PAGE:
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- Source du titre propre: Title based on contents.
- Variantes du titre: Previously known as Carleton County Military Records.
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Juridiction responsable et dénomination (philatélique)
[192-?] - 1942 (Production)
- Carleton-York Regiment
80 cm of textual records
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Nom du producteur
The Carleton Light Infantry was organized on 10 September 1869 from the Carleton County Militia, which had begun before the war of 1812 when two of its officers were attached to the 104th Regiment. The headquarters of the Carleton Light Infantry was in Woodstock, New Brunswick, with its companies positioned in the counties of Carleton, Victoria, and Madawaska. The first camp attended by the unit was held at Camp Rose near Fredericton in 1871. Training camps were held bi-annually at different locations until Sussex Camp was created in 1880 and training became an annual affair.
In 1885, the Carleton Light Infantry supplied a company to the New Brunswick battalion formed for service in the North West Rebellion. In 1899, during the Boer War, a number of Carleton N.C.O.s enlisted and served with the Canadian contingents in South Africa. In 1914, when the Great War began, the Canadian Expeditionary Force was formed from elements of all militia units and by general recruiting.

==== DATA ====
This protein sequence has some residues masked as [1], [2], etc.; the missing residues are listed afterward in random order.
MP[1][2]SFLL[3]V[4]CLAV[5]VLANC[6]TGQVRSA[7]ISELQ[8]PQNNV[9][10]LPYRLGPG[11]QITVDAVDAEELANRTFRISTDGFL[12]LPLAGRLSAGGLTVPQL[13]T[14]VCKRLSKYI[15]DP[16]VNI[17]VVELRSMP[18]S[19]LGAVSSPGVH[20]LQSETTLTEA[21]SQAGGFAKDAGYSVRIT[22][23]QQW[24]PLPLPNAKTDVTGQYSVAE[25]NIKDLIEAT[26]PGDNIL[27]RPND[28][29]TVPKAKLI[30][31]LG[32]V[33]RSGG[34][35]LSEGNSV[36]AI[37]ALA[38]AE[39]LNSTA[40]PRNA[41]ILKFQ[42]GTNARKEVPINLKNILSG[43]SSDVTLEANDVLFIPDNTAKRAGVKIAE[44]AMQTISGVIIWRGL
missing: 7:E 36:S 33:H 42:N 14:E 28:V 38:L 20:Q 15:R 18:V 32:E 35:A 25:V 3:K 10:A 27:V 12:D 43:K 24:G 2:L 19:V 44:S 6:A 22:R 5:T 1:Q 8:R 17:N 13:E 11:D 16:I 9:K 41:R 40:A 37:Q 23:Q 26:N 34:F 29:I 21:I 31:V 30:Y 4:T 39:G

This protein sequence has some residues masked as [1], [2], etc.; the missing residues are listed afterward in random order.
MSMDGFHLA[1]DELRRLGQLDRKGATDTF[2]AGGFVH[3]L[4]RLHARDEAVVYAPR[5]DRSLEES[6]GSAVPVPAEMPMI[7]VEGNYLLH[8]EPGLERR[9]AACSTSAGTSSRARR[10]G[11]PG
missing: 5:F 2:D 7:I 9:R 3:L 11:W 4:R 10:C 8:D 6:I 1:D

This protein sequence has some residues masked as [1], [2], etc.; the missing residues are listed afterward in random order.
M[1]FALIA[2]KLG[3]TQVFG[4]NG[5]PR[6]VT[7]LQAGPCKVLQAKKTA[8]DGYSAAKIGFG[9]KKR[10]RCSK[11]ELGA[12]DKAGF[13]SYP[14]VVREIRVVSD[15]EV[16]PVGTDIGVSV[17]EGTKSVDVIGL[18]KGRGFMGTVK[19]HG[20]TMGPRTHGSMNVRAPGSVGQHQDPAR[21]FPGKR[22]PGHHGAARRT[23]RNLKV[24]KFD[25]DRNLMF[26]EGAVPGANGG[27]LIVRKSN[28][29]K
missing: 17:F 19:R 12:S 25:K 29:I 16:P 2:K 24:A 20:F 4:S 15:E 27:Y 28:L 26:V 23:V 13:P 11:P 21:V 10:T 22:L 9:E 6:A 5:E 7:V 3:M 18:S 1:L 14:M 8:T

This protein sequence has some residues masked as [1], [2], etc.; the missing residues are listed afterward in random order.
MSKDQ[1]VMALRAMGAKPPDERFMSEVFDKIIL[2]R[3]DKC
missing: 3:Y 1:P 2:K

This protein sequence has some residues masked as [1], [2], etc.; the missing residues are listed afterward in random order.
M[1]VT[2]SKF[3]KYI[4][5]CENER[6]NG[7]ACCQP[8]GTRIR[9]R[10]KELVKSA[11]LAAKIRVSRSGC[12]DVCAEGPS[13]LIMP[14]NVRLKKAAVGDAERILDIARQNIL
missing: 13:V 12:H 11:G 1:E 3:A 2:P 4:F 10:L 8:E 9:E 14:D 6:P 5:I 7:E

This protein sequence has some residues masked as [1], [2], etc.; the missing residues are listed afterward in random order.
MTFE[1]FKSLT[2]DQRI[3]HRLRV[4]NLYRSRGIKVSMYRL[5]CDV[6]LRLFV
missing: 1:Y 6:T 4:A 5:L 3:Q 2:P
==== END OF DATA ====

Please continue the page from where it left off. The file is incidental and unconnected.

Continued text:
At the end of the First World War, the militia lay dormant for twelve to fifteen months until the Carleton Light Infantry was reorganized into one active and one reserve battalion. The 1st Battalion of the Carleton Light Infantry under the command of Colonel L. L. Kennedy was made up of four companies: "A" Company in Woodstock, "B" Company in Edmundston, "C" Company in Hartland, and "D" Company in Andover.
By 1937, the Carleton Light Infantry had amalgamated with the York County militia unit to become the Carleton and York Regiment (CYR) under the command of Lt. Col. W.B. Manzer. The CYR was active during the Second World War, participating in the Allied invasion of Italy and the liberation of Holland. Following the war, the Canadian armed forces underwent significant restructuring. As a result, the Carleton and York Regiment was amalgamated with the New Brunswick Scottish to form the 1st Battalion, The New Brunswick Regiment (Carleton and York), in October of 1954. In 1956, the term "Royal" was added to the name, before "New Brunswick"--a name the regiment retains in 2013. Though the CYR’s regimental colours were laid to rest at the Provincial Legislature in February of 1955, the 1st Battalion retained the battle honours of the CYR.
Source of history of the Carleton and York Regiment: Robert Tooley, "Invicta: The Carleton and York Regiment in the Second World War," (Fredericton: New Ireland Press, 1989).
Historique de la conservation
Most of the materials in this fonds were found in the garbage of the Armouries in Woodstock by Gage Montgomery, Commanding Officer of the Carleton County Militia, in the 1930s. The history of the Carleton Light Infantry was found by Michael Wills in Woodstock in 1974.
Portée et contenu
The fonds mainly consists of the Carleton Light Infantry's records after its reorganization in 1920. Fonds includes a history of the Carleton Light Infantry, records of the 1934 annual meeting of the Carleton Light Infantry, financial information, company correspondence, and nominal rolls. There are personnel files listing name, rank, company, address, registration date, and remarks concerning any leaves of absence, applications for higher rank, meetings attended, etc.; there are also medical officers' certificates, and property information. The information about the Carleton-York Regiment is limited to records of a 1937 meeting of the Regiment, a financial statement, and shared personnel files.
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Instruments de recherche
A finding aid is available for this fonds